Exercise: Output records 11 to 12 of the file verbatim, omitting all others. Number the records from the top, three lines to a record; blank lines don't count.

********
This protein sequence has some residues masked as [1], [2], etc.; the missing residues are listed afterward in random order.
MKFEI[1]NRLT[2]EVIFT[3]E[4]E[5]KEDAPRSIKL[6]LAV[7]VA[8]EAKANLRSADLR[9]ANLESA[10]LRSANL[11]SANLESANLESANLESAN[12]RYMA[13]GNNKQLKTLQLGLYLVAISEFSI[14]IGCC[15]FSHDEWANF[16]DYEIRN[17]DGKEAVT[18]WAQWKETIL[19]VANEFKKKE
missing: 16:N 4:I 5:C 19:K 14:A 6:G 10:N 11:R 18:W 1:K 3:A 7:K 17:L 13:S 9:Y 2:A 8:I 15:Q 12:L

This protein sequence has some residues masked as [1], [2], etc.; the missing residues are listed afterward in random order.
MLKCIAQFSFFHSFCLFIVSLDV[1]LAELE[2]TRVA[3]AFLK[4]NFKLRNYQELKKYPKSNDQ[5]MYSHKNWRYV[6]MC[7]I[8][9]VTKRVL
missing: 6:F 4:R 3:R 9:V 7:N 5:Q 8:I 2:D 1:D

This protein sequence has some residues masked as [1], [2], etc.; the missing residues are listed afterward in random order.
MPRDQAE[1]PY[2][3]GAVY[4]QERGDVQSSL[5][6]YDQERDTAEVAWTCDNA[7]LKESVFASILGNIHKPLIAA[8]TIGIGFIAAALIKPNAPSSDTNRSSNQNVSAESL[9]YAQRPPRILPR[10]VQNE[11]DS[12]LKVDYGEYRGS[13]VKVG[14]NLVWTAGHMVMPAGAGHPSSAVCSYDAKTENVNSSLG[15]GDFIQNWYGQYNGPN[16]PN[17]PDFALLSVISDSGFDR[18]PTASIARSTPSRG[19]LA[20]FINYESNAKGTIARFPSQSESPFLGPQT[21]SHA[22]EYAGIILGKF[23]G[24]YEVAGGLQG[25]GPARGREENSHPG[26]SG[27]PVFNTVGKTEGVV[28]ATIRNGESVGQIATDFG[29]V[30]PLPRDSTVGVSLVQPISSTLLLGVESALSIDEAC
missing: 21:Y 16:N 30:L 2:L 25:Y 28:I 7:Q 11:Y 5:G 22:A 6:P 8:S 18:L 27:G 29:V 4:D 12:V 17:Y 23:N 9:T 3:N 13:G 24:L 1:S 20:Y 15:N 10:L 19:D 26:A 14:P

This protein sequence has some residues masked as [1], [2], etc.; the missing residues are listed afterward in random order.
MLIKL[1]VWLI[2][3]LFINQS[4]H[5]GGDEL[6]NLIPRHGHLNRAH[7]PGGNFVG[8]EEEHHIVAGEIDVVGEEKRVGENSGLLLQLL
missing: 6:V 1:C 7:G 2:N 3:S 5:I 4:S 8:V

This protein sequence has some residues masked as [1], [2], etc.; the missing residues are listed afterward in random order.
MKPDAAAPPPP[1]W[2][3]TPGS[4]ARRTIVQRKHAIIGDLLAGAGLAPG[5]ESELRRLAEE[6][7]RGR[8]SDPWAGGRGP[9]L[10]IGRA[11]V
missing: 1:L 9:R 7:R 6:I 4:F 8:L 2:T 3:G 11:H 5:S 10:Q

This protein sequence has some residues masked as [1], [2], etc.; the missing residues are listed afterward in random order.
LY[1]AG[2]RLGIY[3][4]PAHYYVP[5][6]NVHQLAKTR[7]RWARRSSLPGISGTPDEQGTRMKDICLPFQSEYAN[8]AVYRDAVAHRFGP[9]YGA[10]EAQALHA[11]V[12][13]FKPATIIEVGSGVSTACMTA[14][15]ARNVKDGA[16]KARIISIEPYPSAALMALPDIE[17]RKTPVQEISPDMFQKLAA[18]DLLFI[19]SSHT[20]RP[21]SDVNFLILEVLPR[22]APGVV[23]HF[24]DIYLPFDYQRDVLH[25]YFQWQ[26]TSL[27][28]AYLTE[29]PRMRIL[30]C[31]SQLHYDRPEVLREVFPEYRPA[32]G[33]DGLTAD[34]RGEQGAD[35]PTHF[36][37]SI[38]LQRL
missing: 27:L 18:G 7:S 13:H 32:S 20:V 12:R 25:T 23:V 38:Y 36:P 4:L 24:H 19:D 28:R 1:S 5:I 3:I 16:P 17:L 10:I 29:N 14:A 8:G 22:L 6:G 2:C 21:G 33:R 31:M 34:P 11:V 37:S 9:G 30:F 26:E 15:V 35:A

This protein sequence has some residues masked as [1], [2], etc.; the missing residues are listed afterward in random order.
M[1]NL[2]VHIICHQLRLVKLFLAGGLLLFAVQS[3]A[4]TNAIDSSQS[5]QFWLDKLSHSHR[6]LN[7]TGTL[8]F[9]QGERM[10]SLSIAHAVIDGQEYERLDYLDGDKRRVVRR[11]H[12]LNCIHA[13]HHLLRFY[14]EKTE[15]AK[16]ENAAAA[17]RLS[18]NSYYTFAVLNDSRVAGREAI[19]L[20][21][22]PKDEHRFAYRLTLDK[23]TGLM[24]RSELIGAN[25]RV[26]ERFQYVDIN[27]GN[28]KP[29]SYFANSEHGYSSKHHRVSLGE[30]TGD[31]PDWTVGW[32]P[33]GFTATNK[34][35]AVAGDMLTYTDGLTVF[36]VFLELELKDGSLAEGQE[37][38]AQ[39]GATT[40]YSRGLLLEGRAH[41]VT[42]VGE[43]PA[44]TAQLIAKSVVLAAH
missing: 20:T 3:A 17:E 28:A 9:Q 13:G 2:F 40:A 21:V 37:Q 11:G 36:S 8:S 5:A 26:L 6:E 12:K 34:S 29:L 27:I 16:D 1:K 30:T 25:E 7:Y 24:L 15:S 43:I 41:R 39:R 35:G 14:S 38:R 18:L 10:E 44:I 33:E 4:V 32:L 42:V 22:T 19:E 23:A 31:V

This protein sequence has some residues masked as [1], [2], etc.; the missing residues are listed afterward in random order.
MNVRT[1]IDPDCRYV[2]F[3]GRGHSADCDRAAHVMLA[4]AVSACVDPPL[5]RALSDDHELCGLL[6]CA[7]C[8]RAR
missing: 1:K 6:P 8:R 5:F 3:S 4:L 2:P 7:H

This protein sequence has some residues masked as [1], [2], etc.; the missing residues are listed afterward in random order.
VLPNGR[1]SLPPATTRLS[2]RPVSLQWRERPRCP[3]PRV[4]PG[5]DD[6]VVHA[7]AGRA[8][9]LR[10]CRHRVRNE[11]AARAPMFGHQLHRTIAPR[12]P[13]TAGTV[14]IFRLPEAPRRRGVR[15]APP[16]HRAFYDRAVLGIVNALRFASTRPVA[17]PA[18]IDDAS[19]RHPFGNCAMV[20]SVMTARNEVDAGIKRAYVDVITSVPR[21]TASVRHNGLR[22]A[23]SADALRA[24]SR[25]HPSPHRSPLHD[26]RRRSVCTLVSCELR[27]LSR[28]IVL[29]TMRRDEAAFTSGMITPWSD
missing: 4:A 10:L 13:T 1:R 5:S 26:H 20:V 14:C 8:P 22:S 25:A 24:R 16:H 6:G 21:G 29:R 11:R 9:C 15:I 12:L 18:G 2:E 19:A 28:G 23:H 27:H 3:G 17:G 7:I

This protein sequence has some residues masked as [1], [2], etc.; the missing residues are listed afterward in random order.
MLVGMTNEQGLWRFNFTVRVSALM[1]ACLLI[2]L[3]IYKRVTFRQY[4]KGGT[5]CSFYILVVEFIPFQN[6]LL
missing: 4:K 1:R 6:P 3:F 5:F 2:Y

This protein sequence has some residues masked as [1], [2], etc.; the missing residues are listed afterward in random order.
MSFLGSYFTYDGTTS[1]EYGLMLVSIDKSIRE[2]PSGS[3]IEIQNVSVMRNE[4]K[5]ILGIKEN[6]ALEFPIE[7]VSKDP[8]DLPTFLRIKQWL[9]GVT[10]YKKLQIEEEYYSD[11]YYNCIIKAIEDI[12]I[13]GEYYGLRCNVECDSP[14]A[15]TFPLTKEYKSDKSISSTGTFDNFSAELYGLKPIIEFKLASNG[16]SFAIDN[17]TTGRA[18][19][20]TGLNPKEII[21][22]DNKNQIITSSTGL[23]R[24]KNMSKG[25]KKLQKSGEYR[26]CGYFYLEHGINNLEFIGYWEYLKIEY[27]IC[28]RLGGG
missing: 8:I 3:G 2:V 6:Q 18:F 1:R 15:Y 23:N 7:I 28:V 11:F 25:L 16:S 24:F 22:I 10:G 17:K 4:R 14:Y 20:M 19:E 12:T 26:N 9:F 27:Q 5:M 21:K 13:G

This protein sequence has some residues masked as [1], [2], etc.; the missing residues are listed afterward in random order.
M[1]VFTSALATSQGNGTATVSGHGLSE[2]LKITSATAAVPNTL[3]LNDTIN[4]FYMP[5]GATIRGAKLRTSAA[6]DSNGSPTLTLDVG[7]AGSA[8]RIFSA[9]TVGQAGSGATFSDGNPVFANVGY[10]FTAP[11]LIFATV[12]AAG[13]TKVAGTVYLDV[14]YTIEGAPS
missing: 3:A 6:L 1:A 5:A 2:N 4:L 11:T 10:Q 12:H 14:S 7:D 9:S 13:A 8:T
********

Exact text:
This protein sequence has some residues masked as [1], [2], etc.; the missing residues are listed afterward in random order.
MSFLGSYFTYDGTTS[1]EYGLMLVSIDKSIRE[2]PSGS[3]IEIQNVSVMRNE[4]K[5]ILGIKEN[6]ALEFPIE[7]VSKDP[8]DLPTFLRIKQWL[9]GVT[10]YKKLQIEEEYYSD[11]YYNCIIKAIEDI[12]I[13]GEYYGLRCNVECDSP[14]A[15]TFPLTKEYKSDKSISSTGTFDNFSAELYGLKPIIEFKLASNG[16]SFAIDN[17]TTGRA[18][19][20]TGLNPKEII[21][22]DNKNQIITSSTGL[23]R[24]KNMSKG[25]KKLQKSGEYR[26]CGYFYLEHGINNLEFIGYWEYLKIEY[27]IC[28]RLGGG
missing: 8:I 3:G 2:V 6:Q 18:F 1:R 15:Y 23:N 7:I 28:V 11:F 25:L 16:S 24:F 22:I 10:G 17:K 4:R 14:Y 20:M 19:E 12:T 26:N 9:F 27:Q 5:M 21:K 13:G

This protein sequence has some residues masked as [1], [2], etc.; the missing residues are listed afterward in random order.
M[1]VFTSALATSQGNGTATVSGHGLSE[2]LKITSATAAVPNTL[3]LNDTIN[4]FYMP[5]GATIRGAKLRTSAA[6]DSNGSPTLTLDVG[7]AGSA[8]RIFSA[9]TVGQAGSGATFSDGNPVFANVGY[10]FTAP[11]LIFATV[12]AAG[13]TKVAGTVYLDV[14]YTIEGAPS
missing: 3:A 6:L 1:A 5:A 2:N 4:L 11:T 10:Q 12:H 14:S 7:D 9:S 13:A 8:T